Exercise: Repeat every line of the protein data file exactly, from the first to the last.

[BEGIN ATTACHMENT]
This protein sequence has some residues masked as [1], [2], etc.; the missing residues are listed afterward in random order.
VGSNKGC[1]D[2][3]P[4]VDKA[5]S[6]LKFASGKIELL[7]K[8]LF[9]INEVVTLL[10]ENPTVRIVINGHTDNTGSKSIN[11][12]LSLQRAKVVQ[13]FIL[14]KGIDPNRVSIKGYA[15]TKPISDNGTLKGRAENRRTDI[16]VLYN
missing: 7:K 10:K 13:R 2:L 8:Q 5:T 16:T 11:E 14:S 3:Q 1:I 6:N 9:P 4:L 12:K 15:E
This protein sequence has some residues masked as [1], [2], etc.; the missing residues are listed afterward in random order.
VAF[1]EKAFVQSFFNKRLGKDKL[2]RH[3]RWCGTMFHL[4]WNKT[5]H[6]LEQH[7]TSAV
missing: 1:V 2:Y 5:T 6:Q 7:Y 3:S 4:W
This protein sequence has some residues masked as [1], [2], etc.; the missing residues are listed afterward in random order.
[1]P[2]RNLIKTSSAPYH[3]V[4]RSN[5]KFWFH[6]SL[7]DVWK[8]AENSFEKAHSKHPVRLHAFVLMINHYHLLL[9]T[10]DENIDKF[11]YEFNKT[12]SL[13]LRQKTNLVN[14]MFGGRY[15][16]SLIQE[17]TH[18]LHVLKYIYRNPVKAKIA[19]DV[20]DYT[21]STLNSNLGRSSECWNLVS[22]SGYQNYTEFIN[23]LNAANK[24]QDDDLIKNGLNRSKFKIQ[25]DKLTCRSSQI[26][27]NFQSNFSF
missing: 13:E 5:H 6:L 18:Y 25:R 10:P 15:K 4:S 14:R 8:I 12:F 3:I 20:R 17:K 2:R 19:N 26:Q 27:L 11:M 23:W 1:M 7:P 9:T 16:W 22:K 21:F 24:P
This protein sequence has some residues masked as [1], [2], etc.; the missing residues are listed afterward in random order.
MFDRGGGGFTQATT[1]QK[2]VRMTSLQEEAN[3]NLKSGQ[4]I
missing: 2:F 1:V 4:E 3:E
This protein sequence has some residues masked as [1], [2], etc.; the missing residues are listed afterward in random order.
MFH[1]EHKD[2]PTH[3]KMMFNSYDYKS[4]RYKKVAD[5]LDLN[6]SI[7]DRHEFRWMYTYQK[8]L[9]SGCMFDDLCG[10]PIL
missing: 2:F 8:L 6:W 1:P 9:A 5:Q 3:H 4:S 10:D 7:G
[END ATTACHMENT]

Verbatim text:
This protein sequence has some residues masked as [1], [2], etc.; the missing residues are listed afterward in random order.
VGSNKGC[1]D[2][3]P[4]VDKA[5]S[6]LKFASGKIELL[7]K[8]LF[9]INEVVTLL[10]ENPTVRIVINGHTDNTGSKSIN[11][12]LSLQRAKVVQ[13]FIL[14]KGIDPNRVSIKGYA[15]TKPISDNGTLKGRAENRRTDI[16]VLYN
missing: 7:K 10:K 13:R 2:L 8:Q 5:T 16:T 11:E 14:S 3:Q 1:I 6:N 9:P 4:L 12:K 15:E
This protein sequence has some residues masked as [1], [2], etc.; the missing residues are listed afterward in random order.
VAF[1]EKAFVQSFFNKRLGKDKL[2]RH[3]RWCGTMFHL[4]WNKT[5]H[6]LEQH[7]TSAV
missing: 1:V 2:Y 5:T 6:Q 7:Y 3:S 4:W
This protein sequence has some residues masked as [1], [2], etc.; the missing residues are listed afterward in random order.
[1]P[2]RNLIKTSSAPYH[3]V[4]RSN[5]KFWFH[6]SL[7]DVWK[8]AENSFEKAHSKHPVRLHAFVLMINHYHLLL[9]T[10]DENIDKF[11]YEFNKT[12]SL[13]LRQKTNLVN[14]MFGGRY[15][16]SLIQE[17]TH[18]LHVLKYIYRNPVKAKIA[19]DV[20]DYT[21]STLNSNLGRSSECWNLVS[22]SGYQNYTEFIN[23]LNAANK[24]QDDDLIKNGLNRSKFKIQ[25]DKLTCRSSQI[26][27]NFQSNFSF
missing: 13:E 5:H 6:L 18:Y 25:R 10:P 15:K 4:S 14:R 8:I 12:F 3:I 20:R 17:K 2:R 19:N 26:Q 27:L 11:M 23:W 1:M 7:P 9:T 16:W 22:K 21:F 24:P
This protein sequence has some residues masked as [1], [2], etc.; the missing residues are listed afterward in random order.
MFDRGGGGFTQATT[1]QK[2]VRMTSLQEEAN[3]NLKSGQ[4]I
missing: 2:F 1:V 4:E 3:E
This protein sequence has some residues masked as [1], [2], etc.; the missing residues are listed afterward in random order.
MFH[1]EHKD[2]PTH[3]KMMFNSYDYKS[4]RYKKVAD[5]LDLN[6]SI[7]DRHEFRWMYTYQK[8]L[9]SGCMFDDLCG[10]PIL
missing: 2:F 8:L 6:W 1:P 9:A 5:Q 3:H 4:S 10:D 7:G